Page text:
Elena Bowes

New York-London design & culture writer of a certain vintage looking for meaning and wholeness in life

Holiday Part II- An Outsider’s Guide to Mexico

February 1st, 2023

I love discovering new places. Invariably, I get so excited  that I buy guidebooks packed with daily itineraries. I text friends to give me suggestions on what to do. They email me pages and pages of cool things to see and do. It can be overwhelming. When am I supposed to sleep, dawdle, day dream? So, last month when Stretch and I went to San Miguel de Allende and Mexico City,  I thought, Don’t get overwhelmed by those reams of notes, channel Mary Oliver. 

In Mary Oliver’s poem, The Summer Day, she asks,

Tell me, what is it you plan to do with your one wild and precious life?”

Some might interpret this as a call to action, to get busy ticking off that list of “1000 Things You Must See and Do in Mexico in Seven Days”.  But no, to Oliver that line of poetry meant being idle, getting to know a grasshopper, strolling through the fields, enjoying the moment, the now.

And that’s the approach I took to Mexico. I only did what I felt like. I lived in the now. I didn’t  look at those notes much. For me, enjoying the now translated into taking long daily baths and calling the hotel concierge a lot because I could. And saying olà to everyone because my voice had returned and because the people in San Miguel are very friendly. Sadly, that was as far as the conversations could go.

I thought of Oliver frequently on this trip- what would Mary, who lived in New England, do  if she were in Mexico? She’d have a margarita. She’d take a nap. She’d have a taco, maybe some ceviche. She’d lie in the sun by our pretty hotel pool. She would not spend 5 hours in Mexico City’s mammoth National Anthropology Museum, the Louvre of Mexico, if her guide was offering her the 45-minute whistle stop tour. No she would not. She would use those precious hours to wander through the neighboring Chapultepec Park. No wonder Mary won a Pulitzer.

If you’re looking for the Outsider’s Guide to Mexico, one that will leave you feeling well-rested, happy and a little more knowledgeable about Mexico than when you started this blog, read on. This guide’s for you. And for you eager beavers out there, I’ve added a not conclusive and not lengthy list of must-sees at the end.

Where to stay in San Miguel?

Included in those reams of notes that I ignored were suggestions of  cool places to stay, boutique hotels, even an airbnb in a hip neighborhood. But I learned many hotels ago that while I wish I was adoring of that minimalist one chair, one lamp look, I’m a 5-star gal. I want to know that—tsunami, kidnapping, earthquake, nuclear war, vicious seagull invasion, take your pick—our hotel can helicopter us out of that disaster in 0.8 seconds. I like a hotel to know that as smiley as I may be when I check in, I am not an easy guest. I’m not as bad as a White Lotus character, but I can often see their point.  I mean, he did request the newlywed suite.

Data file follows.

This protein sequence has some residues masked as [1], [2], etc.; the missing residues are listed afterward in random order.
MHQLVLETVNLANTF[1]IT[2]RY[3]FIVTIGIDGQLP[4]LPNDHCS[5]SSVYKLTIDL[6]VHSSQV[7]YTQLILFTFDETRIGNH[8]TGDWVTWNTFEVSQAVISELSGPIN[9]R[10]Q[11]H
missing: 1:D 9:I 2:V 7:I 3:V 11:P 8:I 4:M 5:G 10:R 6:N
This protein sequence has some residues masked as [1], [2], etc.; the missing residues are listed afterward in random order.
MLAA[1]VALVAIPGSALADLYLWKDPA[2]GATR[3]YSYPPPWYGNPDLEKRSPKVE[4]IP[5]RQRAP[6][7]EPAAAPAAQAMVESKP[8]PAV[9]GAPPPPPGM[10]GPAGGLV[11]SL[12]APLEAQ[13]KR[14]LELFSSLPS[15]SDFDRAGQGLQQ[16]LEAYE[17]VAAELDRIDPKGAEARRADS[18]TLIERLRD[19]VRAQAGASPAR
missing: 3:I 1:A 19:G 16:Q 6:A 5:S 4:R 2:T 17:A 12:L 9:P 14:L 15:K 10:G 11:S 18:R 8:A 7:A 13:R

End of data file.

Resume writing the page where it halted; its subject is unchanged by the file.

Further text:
The centrally located Belmond’s Casa de Sierra Nevada is a very pretty hotel comprised of several restored haciendas with bougainvillea filed courtyards, an inviting pool, Mexican tiles, and big copper bathtubs. Beyond looks, the hotels gets a 5* for service. Read on.

Stretch can sleep through a tornado. I get woken by a drip two rooms away. On day one in the Belmond as we were just dropping off for our daily nonnegotiable nap, a passing mariachi band convinced me that this was not the room for us. I dialed 0 on the hotel phone and was impressed with the quick pick-up. Always a good sign. I explained our dilemma and got us an even nicer room.

Once we left our new room after a refreshing nap, I discovered that San Miguel is a charming, hilly (and I come from SF)) town paved in cobblestone, 7,000 feet elevation. Unless you’re an Olympic athlete, expect to be breathless walking uphill and leave your stilettos at home.

The weather in San Miguel was perfect; warm, windless, blue skied. I was told residents  complain if the temperature climbs above 90 degrees or drops below 70. Prepare to undress and redress throughout the day. Mornings in January require a warm jacket and scarf. By lunchtime you’ll want a sombrero and sunglasses. By 5pm, you’ll be back in that jacket and warm scarf. Great rooftop restaurants like Zibu, La Dona  and Pégaso offer wonderful views, but little heat so dress accordingly.

Apparently, there are tons of expats in San Miguel who like to socialize a lot. So, the key to the social scene is knowing a few. We knew none. So, by day three, I was reading the news aloud at dinner. Instead of making friends, we hired a tour guide. It’s another person breaking up the Stretch and Elena repartee. We could talk about things like how avocado, chili, and tomato were originally Aztec words. I developed a real hatred for Spanish explorer Hernán Cortés over dinner who I hadn’t thought much about since fifth grade history.